BUSINESS BEAT: Evergreen Fire Arts a hot ticket

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By Deb Hurley Brobst

Evergreen Fire Arts downtown deals in everything fire — from fired clay sculptures to blow-torched metalwork to heated glass designs.

And during July’s Last Friday Gallery Walk, the fire came outside when Bryon Foster of Morrison demonstrated fire dancing, also called poi dancing, in the parking lot.

Poi dancing involves swinging burning tethered weights through a variety of rhythmical and geometric patterns.

Owner Joe Sanchez said the fire dancing was a natural progression for the studio, which also offers classes in art born of fire.

“Everybody gets so caught up in looking at the work in a gallery,” Sanchez said. “(The fire dancing) will expand their minds about art. I want to challenge people’s way of thinking about art.”

Sanchez got approval from the Evergreen fire marshal for Foster to do the demonstrations.

The art gallery moved about three months ago into the space next to the Holly Berry where Girlfriends clothing store used to be. Before that, it was across the street. It’s easily seen, thanks to the flames painted along the top windows, and its motto boasts “pyrogenic curiosities.”

Foster is a self-taught fire dancer, and as he perfected his craft over five years, he gained a love and passion for it.

The gallery displays the work of 30 artists, most of them from Colorado, though a few are from other states, according to Jannine Scott, who jokingly calls herself the head minion at the gallery. She says the majority of the artwork is abstract or modern.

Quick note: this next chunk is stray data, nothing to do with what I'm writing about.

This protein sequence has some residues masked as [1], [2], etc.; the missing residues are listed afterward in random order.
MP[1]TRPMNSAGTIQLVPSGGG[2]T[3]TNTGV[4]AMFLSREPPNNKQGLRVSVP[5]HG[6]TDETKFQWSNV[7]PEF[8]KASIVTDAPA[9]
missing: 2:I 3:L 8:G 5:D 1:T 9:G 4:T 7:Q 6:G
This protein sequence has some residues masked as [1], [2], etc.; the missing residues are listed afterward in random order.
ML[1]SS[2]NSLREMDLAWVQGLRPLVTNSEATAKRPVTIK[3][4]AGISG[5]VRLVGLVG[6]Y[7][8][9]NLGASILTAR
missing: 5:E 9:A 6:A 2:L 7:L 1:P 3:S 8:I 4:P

Scott also teaches bead classes that can be viewed from the windows along the front of the gallery.

Sanchez has big plans for the gallery and its fire theme. He’s hoping to have fire dancer demonstrations every two weeks. For more information about events and classes, visit www.facebook.com/EvergreenFireArts.

New owner at Twigs

Twigs Children’s Consignment has a new owner in Bobbie Sabo, a Texas transplant who has fallen in love with Evergreen.

After moving here last year with her husband, Stephen, Sabo went to Twigs to “winterize” her son, who is now 11.

“I have always done consignment shopping, and I got to know Christy Rickert a little bit. In February, she asked if I wanted the store.”

In May, Sabo took over the store, saying owning the business in downtown Evergreen at the southeast corner of Highway 74/73 helps her put roots down here. 

“I fell in love with Evergreen, and we tend to move a lot, so I wanted to plant some roots to make it difficult to leave,” she said.

Sabo believes consignment shopping is a cost-effective and green alternative to buying new clothing.

“I’ve always wanted a consignment shop, but I never thought about a children’s consignment shop,” she said. 

As far as changes to the store: “I’m not done making changes yet, but the inventory is more diverse, and I’ve expanded a bit so there’s a larger variance in price range.”

She said someone could get a complete child’s summer wardrobe for $50.

New racks have allowed her to put more merchandise in the store, which gives people more options. She also has plans to paint and carpet the store.